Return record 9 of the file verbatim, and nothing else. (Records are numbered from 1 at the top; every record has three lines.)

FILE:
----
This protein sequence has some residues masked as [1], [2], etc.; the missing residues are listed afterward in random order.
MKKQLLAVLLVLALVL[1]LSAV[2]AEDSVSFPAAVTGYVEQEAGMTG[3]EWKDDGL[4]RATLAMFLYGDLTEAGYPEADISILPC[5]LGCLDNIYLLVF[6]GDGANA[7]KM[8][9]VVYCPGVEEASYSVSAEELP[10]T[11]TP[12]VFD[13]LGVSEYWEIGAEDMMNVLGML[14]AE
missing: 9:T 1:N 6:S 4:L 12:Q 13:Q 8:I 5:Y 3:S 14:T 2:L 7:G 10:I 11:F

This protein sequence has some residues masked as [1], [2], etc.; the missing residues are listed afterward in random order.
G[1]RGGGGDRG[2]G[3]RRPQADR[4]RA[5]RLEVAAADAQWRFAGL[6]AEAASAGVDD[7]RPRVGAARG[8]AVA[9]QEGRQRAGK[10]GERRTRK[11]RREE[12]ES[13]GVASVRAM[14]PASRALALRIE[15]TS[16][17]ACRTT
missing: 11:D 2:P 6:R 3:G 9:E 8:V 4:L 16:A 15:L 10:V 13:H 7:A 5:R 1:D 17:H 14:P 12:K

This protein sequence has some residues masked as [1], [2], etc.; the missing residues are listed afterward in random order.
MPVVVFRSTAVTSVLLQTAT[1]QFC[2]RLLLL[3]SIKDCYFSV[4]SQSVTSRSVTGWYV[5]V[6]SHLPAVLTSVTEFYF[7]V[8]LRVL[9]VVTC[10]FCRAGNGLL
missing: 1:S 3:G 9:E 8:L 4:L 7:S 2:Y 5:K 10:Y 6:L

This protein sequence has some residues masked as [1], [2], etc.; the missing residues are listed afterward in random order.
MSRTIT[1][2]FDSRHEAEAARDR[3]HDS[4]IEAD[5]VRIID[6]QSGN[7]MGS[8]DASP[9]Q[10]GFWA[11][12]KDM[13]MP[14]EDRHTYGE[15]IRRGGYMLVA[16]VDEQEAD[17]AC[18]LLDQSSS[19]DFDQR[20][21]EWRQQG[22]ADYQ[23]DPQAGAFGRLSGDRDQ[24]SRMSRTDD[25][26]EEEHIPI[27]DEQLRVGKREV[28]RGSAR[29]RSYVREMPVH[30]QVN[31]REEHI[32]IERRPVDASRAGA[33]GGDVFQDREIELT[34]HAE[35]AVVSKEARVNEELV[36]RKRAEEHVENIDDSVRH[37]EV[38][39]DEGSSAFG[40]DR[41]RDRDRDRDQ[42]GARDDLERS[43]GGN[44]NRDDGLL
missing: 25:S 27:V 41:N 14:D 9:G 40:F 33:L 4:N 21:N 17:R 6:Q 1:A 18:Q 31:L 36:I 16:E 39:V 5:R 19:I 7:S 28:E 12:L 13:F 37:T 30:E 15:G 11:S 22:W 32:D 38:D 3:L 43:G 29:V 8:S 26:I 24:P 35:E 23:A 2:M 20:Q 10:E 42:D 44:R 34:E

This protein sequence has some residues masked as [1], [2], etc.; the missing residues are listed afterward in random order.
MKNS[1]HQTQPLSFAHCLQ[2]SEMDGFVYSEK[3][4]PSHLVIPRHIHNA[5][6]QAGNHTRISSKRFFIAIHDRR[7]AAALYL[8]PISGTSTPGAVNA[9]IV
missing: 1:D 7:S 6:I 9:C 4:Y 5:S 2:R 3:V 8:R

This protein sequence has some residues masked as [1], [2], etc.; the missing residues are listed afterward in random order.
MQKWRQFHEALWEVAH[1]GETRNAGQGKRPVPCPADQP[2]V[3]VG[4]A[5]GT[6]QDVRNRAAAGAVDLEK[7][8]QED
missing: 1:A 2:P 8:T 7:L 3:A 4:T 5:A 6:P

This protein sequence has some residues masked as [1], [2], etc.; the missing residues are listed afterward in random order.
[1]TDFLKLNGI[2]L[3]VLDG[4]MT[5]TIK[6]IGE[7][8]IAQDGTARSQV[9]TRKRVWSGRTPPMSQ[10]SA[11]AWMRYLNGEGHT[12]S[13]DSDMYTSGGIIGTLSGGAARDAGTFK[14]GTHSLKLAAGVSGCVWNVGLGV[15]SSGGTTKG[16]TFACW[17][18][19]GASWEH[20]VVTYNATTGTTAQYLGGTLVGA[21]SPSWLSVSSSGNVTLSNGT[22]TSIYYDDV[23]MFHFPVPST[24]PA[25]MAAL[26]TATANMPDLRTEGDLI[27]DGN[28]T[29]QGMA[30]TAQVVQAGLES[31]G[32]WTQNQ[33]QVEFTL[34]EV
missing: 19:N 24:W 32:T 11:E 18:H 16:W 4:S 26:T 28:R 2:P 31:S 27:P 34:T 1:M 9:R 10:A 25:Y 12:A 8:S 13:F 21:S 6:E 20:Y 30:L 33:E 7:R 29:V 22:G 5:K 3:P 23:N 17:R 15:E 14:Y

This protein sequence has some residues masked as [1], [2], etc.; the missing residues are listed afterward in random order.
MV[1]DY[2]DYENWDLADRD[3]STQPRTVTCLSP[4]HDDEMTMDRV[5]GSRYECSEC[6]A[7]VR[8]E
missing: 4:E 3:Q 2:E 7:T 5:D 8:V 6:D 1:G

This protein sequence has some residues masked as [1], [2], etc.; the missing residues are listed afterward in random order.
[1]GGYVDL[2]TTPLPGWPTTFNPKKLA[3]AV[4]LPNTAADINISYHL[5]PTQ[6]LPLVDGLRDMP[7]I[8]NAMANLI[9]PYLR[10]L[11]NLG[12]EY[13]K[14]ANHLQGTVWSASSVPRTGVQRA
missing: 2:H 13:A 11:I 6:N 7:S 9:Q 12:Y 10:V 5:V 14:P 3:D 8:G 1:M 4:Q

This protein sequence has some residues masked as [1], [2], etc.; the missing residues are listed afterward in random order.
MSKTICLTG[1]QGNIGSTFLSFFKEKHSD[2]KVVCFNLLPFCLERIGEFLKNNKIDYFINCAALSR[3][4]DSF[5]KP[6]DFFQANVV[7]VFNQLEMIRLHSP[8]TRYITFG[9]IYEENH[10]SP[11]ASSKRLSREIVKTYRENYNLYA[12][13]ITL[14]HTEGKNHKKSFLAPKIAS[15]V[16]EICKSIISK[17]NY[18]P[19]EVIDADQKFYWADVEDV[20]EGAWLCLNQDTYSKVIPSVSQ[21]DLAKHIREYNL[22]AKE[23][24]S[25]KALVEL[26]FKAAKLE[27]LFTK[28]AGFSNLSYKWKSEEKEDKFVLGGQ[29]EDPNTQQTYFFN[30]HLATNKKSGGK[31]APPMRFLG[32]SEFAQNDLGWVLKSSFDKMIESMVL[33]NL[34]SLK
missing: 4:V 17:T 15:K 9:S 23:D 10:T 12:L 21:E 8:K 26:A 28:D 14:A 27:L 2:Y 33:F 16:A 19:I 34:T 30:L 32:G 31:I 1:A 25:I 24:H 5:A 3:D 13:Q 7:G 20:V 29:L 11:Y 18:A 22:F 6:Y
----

This protein sequence has some residues masked as [1], [2], etc.; the missing residues are listed afterward in random order.
[1]GGYVDL[2]TTPLPGWPTTFNPKKLA[3]AV[4]LPNTAADINISYHL[5]PTQ[6]LPLVDGLRDMP[7]I[8]NAMANLI[9]PYLR[10]L[11]NLG[12]EY[13]K[14]ANHLQGTVWSASSVPRTGVQRA
missing: 2:H 13:A 11:I 6:N 7:S 9:Q 12:Y 10:V 5:V 14:P 3:D 8:G 1:M 4:Q